Oh, right, another thing:
One of the passive upgrades is something I've had an inkling about for a
while, but I haven't really been clear on how it'd work. I like the
idea of having autoscrolling rooms, you see? I thought it seemed like a
fun genre changeup that still maintains enough of the main gameplay loop
that autoscroll rooms are a "change of pace" without feeling disconnected
from the rest of the game in a mechanical sense. You still have the
same character, same resources, same controls; it's just that now you're
trying to fire and maneuver as you're whisked from point A to point B
at a breakneck pace, instead of putting those tools to use in the more
cerebral game about space control and pattern recognition that the
"standard" combat is.
"Cerebral" is a relative term, of course - because combat is never exactly slow. I love Dark Souls to death. I even tolerate Dark Souls II, mostly for its DLC. I haven't been able to buy Dark Souls III
yet on account of being broke af, but I'll probably like that, too! But
I'm bringing these up because, while there are definitely some Souls-y
aspects to this game, they also offer a really useful contrast as far as
pacing goes. Dark Souls wants you to watch patiently, avoid
going in half-cocked; it's a fairly gentle game moment-to-moment that
finds difficulty to allowing your mistakes to accumulate. Hammer does
not do that. Hammer is the kind of game where if you're doing perfect
for 90% of the battle and then you spend a couple seconds dropping the
ball, you're dead. The player is much more powerful relative to foes
than they are in Dark Souls because they have to be - you're
expected to perform with speed, efficiency, and precision in equal
measure. But the nature of playing efficiently does preclude the purest
sort of reactive arcade action - the energy system will punish you for
tackling encounters without a gameplan, right? You have to prioritize
targets and use space to maximize your own opportunities for offense
while minimizing the times at which you're exposed.
Autoscroll rooms, then, are a "different" kind of shooter: pure bullet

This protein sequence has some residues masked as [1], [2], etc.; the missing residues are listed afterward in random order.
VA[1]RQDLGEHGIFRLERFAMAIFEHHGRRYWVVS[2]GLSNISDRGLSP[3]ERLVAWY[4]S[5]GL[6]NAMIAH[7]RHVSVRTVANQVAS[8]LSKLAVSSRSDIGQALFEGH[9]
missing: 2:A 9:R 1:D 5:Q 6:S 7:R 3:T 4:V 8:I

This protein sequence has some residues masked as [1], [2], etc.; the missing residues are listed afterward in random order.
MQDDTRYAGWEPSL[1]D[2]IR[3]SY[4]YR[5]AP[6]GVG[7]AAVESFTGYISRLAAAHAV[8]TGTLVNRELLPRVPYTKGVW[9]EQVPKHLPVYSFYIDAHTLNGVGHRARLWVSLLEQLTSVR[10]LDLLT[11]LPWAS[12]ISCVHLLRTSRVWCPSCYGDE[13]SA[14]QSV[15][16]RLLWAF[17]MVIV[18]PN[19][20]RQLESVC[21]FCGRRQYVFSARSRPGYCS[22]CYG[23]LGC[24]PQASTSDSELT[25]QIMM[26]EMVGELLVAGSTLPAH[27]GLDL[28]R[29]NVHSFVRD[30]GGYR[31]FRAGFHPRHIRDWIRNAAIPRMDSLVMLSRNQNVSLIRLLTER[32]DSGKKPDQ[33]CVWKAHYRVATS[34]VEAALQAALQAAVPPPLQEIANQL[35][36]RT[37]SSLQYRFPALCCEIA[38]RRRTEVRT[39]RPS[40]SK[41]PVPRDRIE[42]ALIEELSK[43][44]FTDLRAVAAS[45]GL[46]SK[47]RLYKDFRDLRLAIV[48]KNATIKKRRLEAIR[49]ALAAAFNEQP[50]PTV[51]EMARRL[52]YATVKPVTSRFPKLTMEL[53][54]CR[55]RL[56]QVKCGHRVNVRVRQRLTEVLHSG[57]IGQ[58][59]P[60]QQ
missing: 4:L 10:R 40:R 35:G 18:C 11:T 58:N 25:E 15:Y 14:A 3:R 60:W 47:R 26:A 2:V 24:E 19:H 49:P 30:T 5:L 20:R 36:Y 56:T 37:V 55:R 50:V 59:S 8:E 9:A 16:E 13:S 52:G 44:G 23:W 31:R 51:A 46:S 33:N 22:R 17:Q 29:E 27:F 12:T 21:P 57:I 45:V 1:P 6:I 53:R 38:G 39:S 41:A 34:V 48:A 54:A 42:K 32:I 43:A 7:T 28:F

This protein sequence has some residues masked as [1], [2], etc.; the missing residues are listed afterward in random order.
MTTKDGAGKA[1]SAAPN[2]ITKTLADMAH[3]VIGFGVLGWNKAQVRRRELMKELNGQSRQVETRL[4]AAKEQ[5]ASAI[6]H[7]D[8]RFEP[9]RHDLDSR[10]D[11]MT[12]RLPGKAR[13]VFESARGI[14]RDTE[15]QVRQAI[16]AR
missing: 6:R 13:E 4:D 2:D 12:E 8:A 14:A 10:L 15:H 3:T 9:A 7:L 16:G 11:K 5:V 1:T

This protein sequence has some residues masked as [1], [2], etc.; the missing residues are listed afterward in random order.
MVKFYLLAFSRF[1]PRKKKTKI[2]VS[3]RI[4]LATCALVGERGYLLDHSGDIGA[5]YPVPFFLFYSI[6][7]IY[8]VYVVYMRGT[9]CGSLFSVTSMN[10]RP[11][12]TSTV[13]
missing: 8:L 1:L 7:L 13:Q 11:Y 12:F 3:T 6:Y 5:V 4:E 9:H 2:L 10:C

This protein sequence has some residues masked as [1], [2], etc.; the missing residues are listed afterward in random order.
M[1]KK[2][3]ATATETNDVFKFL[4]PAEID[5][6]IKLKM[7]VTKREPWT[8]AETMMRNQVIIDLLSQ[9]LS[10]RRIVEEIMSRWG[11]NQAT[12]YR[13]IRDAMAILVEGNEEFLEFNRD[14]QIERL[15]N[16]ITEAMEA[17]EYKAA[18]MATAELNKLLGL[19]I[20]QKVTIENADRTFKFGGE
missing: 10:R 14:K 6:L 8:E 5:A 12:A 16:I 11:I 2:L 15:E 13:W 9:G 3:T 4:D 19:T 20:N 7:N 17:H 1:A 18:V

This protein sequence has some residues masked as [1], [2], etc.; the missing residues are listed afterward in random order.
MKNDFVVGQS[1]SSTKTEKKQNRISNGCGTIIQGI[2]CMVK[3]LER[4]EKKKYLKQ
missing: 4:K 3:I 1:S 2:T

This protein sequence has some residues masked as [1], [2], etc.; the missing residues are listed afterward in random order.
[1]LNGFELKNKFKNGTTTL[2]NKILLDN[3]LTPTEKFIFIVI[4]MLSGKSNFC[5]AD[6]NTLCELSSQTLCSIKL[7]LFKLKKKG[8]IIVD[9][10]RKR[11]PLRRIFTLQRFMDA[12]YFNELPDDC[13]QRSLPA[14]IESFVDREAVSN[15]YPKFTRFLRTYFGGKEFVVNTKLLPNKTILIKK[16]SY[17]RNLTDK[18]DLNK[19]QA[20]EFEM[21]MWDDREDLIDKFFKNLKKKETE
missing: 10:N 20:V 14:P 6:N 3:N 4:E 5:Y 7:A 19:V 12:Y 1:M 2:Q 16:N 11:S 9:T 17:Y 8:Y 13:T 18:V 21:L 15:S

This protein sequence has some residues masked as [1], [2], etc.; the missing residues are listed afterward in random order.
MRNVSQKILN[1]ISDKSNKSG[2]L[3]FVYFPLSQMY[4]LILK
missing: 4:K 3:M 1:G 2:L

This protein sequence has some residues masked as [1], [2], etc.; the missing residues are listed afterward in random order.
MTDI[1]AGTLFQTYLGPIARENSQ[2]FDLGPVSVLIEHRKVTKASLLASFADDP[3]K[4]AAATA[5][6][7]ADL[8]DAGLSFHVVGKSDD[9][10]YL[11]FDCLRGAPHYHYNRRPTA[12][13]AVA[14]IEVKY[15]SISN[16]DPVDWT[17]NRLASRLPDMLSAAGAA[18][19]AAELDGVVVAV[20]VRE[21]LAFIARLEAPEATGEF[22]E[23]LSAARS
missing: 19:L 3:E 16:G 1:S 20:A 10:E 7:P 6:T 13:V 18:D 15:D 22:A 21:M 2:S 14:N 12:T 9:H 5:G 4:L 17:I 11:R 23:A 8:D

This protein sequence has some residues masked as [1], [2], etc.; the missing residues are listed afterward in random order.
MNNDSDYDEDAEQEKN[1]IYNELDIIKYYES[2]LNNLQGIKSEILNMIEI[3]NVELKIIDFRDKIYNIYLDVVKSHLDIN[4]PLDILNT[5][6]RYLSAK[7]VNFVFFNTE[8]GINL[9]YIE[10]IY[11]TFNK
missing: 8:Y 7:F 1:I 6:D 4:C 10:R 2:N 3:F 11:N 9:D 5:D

hell, fast enough to make ground combat seem kinda pokey, with much more
emphasis on simply... reading stimuli and reacting to it. No level
terrain, no cover, no hazards or obstacles - just you and wave after
wave of foes, and your goal is just to keep yourself alive until you're
automatically delivered to your goal. The situation is too fluid to make
a plan that'll do you a damn bit of good, and while there's less
mechanical complexity here it can be difficult to stay alive in spite of
that just because of how fast everything is shifting and changing.
I don't want autoscroll rooms to be a frequent thing, mind you; they
should be a fun, kinda stressful break from the more standard gameplay
rhythms. Equal parts refreshing, even relaxing - you're not expected to
be working out battlefield tactics with bullets flying at you from all
directions; you have exactly one tactic, "dodge things, fire at them,"
if you get into the zone it should feel kinda Zen - and harrowing.
You're having a blast the whole autoscroll interlude - let's say we want
these to be about 90 seconds long on average - and then you're really glad it's over.
So basic gameplay rules of an autoscroll room:
a) you're automatically pushed forward along a "room" without room collision at considerable speeds. You can maneuver freely around the screen with the same controls you'd use for walking.
b) enemies fly in - mostly, but not always, from the same direction
you're moving in. These are fast-moving, somewhat more regular in their
patterns than standard foes so as to be easier to read, and typically
very deadly and very frail. You're going to have great difficulty taking
more than two hits and surviving, in most cases, but you can also kill
something with basically whatever weapon feels good, and the free flow
of energy lets you be cavalier with expensive things that you normally
have to be much more reserved about playing with.
c) the bottom of the screen has a progress meter - literally, a track
representing the total length of the autoscroll room w/ a player icon
that moves from one end to the other; you know exactly how much longer
you need to hold out at all times, which can be both reassuring (just a